Zeropunkt | Eris 136199
Improvised Music Company in association with Note Productions are delighted to present a double header from Eris 136199 (Han-earl Park, Nick Didkovsky & Catherine Sikora) and Zeropunkt (Fergus Cullen, Jamie Davis & Damien Lennon)
Eris 136199 plays on the crossroads of noise, melody, rhythm, space, density, contrast, synchronicity, asymmetry, serendipity and contradiction. Eris 136199 is the corporeal, cyborg virtuosity of constructor and guitarist Han-earl Park; the noisy, unruly complexity of composer, computer artist and guitarist Nick Didkovsky; and the no-nonsense melodic logic of composer and saxophonist Catherine Sikora.
Described by Brian Morton as “a musical philosopher… a delightful shape-shifter”, Han-earl Park is drawn to real-time cyborg configurations in which artifacts and bodies collide. He has performed with some of the finest practitioners of improvised music, leads Sirene 1009 with Dominic Lash, Mark Sanders and Caroline Pugh, and is part of Numbers with Richard Barrett.
A composer who enjoys blurry boundaries, Nick Didkovsky founded the avant-rock big band Doctor Nerve, and is a member of Swim This with Gerry Hemingway and Michael Lytle. He is a pioneer of small-systems computer music, and has composed music for ensembles including Bang On A Can All Stars, ETHEL, and the Meridian Arts Ensemble.
Catherine Sikora is “a free-blowing player’s player with a spectacular harmonic imagination and an evolved understanding of the tonal palette of the saxophone” (Chris Elliot, Seacoast Online). She has a long-standing duo project with Eric Mingus, and has performed as part of ensembles led by Elliott Sharp, François Grillot, Ross Hammond, and Ursel Schlicht.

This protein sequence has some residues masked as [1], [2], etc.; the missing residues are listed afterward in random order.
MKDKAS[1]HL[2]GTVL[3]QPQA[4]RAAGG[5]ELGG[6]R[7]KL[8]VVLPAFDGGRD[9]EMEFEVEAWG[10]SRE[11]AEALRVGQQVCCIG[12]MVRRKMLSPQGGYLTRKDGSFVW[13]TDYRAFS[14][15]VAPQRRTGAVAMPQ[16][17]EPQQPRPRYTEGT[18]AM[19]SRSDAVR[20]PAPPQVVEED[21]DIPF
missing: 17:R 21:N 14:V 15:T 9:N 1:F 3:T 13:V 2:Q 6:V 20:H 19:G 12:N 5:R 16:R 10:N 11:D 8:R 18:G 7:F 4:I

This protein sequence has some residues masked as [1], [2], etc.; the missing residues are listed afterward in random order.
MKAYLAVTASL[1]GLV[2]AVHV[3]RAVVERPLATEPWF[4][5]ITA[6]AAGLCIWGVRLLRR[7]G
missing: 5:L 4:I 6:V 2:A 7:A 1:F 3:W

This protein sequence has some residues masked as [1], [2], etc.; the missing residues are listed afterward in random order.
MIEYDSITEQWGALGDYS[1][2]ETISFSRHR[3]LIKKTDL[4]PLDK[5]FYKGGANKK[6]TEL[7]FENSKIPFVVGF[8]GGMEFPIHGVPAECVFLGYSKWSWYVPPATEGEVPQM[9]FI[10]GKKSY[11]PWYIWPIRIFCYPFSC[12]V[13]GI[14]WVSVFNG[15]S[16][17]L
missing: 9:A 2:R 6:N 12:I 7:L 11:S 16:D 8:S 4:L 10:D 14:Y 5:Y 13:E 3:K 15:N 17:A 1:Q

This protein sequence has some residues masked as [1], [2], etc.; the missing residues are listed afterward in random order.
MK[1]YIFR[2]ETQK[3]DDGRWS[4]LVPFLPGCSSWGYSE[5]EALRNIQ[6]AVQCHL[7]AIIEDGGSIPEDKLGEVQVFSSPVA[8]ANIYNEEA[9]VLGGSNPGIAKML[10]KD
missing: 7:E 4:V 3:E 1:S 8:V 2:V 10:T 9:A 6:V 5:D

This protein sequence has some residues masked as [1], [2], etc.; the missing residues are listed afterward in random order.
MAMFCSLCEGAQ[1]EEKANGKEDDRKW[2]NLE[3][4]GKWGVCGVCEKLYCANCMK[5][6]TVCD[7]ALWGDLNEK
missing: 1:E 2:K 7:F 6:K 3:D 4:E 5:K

Together, Park, Didkovsky and Sikora forge an improvisative space where melody can be melody, noise can be noise, meter can be meter, metal becomes metal, bluegrass turns to bluegrass, jazz transforms into jazz, all there, all necessary without imploding under idiomatic pressures.
Side effects of Eris 136199 may include temporary deafness, involuntary teleportation, spontaneous combustion, and molecular implosion. In addition, lab animals have been shown to dance without skill to the sound of double guitars and saxophone.… But you’ll love what it does to your mind & body!
“In a field of experimentation and free music, Eris 136199 stands as singular.” John Pietaro, New York City Jazz Record
“Exquisitely constructed, spontaneously messed-up, endless depth, kind of like letting an insane brain surgeon in through your ear.” Dave Foxall, a Jazz Noise
Zeropunkt = Psychiatric Music ÷ 3 x history²
Zeropunkt plays freely improvised expressivist psychedelia tinged with the digressive energies of free jazz and no wave. The trio operates instinctively, without charts, heads, precepts or concepts, in performances that respond directly to the space they find themselves in. Despite a para-generic approach, their music springs from a deep bedrock, at times recalling the meditativeness of Alice Coltrane, the frenzy of Faust, or the chaos of the Contortions. Ultimately though, all Zeropunkt performances bind band and audience in a moment that will not be repeated. Under their previous guise as ¡NO! the band issued ten album length releases between 2014 and 2017 - including LPs, CDs, limited edition CDRs and cassettes, and digitally released radio sessions. Their first release as Zeropunkt was the digital single Bitch Nails, issued February 25th 2019. They are currently in post-production with two albums which will appear in 2019 and 2020.
Zeropunkt is: Fergus Cullen: saxophones, guitars, voice, keys, synthesizer, clarinet, piano, flutes; Jamie Davis: drums, percussion, saxophone; Damien Lennon: bass, effects.
"A subdued & organic, yet affected nine minutes of hauntological glow, as if to evoke every wordless Sunday sunrise you’ve shared with people both old and new". The Thin Air
"Free-form post-rock, serialist grooves, industrial noise, spoken word and electronic processing are all part of the ¡NO! arsenal, along with good old-fashioned guitar distortion, all delivered with the burning conviction of the anti-commercial musical evangelists that they are." ☆☆☆☆ The Irish Times